She said the shuttle service worked well for her, but it also disrupted the community.
"This neighborhood can now settle down again. It was pretty hectic with all that excess traffic caused by the shuttle buses coming in and out and the rerouting of the regular buses," Samuels said.
Anthony Taylor, 34, who was boarding a northbound Red Line train at the 87th Street station on his way to work Sunday morning, said the temporary shuttle bus service worked surprisingly well. Taking his first Red Line ride in five months, Taylor said, he was somewhat skeptical about promises of new and improved service.
CTA officials said commuters will save up to 10 minutes each way from 95th to the Monroe subway station.
"I saved a lot of money using the free service, and it was just as fast as the (old) Red Line," Taylor said. "Ten minutes don't mean a lot to me."
The free rides ended Sunday as Red Line trains that were rerouted to the Green Line tracks from May 19 until Sunday returned to the nine Dan Ryan branch stations from Cermak-Chinatown to 95th. The 95th Street train and bus terminal will be overhauled starting next year at a projected cost of $240 million.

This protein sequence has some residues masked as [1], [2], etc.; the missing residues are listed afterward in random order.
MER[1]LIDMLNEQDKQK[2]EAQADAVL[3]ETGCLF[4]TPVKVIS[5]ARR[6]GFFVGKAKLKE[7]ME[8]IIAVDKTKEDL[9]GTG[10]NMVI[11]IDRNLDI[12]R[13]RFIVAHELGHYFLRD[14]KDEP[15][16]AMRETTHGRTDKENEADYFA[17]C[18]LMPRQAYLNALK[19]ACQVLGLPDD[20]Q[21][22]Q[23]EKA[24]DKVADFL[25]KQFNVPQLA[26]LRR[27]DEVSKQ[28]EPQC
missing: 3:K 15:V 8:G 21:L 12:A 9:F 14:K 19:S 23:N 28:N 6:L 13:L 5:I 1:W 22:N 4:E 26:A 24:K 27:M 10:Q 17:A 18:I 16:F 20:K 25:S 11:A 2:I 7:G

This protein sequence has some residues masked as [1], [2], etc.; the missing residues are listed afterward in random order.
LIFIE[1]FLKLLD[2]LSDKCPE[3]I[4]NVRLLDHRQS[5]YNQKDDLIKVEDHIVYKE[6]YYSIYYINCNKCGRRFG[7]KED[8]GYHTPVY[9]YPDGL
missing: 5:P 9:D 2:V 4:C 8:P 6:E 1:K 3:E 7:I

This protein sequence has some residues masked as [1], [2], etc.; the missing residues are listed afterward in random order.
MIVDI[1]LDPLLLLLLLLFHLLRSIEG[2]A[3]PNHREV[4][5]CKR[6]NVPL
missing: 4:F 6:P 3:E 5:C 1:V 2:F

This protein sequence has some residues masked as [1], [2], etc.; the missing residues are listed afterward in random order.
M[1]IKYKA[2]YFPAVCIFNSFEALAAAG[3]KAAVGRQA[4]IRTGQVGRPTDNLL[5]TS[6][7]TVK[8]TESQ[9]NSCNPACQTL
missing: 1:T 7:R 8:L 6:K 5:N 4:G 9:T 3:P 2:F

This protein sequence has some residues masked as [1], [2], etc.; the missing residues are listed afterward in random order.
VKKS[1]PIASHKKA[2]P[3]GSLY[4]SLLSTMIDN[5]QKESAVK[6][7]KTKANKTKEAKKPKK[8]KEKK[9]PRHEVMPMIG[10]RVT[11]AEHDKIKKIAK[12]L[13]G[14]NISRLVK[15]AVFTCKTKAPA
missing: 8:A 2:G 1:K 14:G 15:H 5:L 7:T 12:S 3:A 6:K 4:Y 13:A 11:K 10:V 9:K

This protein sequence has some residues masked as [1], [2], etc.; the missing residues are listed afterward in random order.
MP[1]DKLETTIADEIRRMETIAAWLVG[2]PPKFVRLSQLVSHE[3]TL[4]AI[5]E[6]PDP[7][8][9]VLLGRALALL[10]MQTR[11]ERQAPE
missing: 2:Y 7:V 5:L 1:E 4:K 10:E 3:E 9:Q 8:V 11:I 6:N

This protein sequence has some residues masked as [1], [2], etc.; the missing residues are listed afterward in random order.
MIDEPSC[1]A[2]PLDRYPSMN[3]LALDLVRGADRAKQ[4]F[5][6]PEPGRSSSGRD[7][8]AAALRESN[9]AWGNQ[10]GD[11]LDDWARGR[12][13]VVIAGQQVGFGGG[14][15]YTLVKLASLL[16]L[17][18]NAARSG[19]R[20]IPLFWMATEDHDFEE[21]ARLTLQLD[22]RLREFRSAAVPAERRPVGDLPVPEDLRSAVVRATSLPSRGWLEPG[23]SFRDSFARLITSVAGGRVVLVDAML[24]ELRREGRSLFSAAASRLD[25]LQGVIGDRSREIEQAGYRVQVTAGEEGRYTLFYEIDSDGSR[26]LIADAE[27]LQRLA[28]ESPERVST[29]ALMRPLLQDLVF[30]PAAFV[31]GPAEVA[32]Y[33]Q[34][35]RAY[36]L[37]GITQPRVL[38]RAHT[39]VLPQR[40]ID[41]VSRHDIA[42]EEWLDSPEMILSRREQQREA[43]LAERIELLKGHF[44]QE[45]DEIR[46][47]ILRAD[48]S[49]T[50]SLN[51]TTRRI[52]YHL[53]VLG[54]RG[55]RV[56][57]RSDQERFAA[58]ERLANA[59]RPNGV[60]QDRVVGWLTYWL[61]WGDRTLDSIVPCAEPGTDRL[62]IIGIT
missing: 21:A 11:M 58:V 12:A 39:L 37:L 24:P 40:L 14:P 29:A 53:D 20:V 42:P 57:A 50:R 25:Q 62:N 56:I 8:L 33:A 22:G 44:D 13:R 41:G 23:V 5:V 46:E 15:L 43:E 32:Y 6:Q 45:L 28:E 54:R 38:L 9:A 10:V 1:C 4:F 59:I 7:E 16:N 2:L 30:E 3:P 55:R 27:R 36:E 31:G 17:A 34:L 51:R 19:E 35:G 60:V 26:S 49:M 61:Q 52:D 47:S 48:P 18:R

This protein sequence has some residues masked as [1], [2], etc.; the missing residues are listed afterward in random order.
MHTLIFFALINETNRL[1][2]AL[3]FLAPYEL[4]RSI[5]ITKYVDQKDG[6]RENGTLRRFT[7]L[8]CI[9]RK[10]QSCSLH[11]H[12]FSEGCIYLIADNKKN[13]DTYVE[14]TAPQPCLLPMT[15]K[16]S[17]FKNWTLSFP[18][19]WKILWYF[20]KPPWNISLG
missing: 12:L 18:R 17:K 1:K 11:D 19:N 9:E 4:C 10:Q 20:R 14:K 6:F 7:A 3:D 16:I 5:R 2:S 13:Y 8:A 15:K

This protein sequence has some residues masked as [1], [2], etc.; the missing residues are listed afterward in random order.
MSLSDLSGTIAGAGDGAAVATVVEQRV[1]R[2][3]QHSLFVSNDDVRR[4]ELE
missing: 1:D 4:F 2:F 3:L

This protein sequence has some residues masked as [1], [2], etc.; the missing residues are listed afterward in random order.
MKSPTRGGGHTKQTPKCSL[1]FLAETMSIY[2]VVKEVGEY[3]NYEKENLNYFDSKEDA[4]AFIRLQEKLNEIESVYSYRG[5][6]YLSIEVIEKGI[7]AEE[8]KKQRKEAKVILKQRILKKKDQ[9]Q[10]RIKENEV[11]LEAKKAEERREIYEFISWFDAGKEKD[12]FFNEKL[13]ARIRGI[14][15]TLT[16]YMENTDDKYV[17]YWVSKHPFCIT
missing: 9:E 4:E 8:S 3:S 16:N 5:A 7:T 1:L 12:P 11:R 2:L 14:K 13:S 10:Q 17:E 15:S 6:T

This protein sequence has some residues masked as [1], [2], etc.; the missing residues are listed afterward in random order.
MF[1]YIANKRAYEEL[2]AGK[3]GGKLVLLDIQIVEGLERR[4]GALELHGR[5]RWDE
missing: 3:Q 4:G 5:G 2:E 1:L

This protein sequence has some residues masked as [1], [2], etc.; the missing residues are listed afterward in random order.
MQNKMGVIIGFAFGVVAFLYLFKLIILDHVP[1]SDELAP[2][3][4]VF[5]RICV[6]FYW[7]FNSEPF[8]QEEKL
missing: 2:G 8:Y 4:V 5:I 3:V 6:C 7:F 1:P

The CTA has been testing what is essentially a new railroad over the last several weeks in the run-up to this week. A minor glitch occurred Sunday morning when a signal failure halted trains for about 20 minutes between 43rd and 47th streets, Claypool said.
Some riders grumbled about the service delay on the brand-new tracks.
"The train ran smooth, except when it stopped a couple of times near 47th Street," Nyesha Brooks, 21, said after exiting the train at the 95th Street terminal. "I wasn't expecting that at all. It seemed like it took forever between Sox-35th and 47th. But I'm happy the Red Line is back because it's easier."
Beginning Monday, regular CTA buses that were rerouted during the Red Line project will return to their normal routings, CTA spokesman Steele said. For commuters making bus connections at the 95th Street terminal, new signs will point out changes in bus bay assignments.
There is another change. In the mornings on the Lake Street portion of the Green Line, two trips will turn back after the Roosevelt elevated station, Steele said, adding the short turns are a response to customer requests for more frequent service on the Lake Street "L."
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